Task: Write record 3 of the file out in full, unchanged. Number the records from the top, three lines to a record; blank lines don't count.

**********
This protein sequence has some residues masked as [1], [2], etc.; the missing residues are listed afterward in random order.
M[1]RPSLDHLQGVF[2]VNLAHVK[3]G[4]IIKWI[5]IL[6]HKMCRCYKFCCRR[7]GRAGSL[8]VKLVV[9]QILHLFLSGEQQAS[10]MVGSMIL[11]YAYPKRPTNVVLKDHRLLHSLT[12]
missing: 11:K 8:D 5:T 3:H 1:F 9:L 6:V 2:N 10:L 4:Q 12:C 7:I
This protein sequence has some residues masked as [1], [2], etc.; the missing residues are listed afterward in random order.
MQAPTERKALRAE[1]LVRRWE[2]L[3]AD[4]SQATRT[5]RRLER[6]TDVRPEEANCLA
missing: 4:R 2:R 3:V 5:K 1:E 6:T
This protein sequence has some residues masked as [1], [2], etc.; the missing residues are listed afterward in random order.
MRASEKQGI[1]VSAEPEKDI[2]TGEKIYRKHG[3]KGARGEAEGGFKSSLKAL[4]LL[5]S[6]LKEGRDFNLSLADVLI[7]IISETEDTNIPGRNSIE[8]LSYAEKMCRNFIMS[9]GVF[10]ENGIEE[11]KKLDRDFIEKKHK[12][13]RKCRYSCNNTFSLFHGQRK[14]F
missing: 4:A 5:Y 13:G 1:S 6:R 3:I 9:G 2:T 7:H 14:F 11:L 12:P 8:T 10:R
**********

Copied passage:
This protein sequence has some residues masked as [1], [2], etc.; the missing residues are listed afterward in random order.
MRASEKQGI[1]VSAEPEKDI[2]TGEKIYRKHG[3]KGARGEAEGGFKSSLKAL[4]LL[5]S[6]LKEGRDFNLSLADVLI[7]IISETEDTNIPGRNSIE[8]LSYAEKMCRNFIMS[9]GVF[10]ENGIEE[11]KKLDRDFIEKKHK[12][13]RKCRYSCNNTFSLFHGQRK[14]F
missing: 4:A 5:Y 13:G 1:S 6:R 3:I 9:G 2:T 7:H 14:F 11:L 12:P 8:T 10:R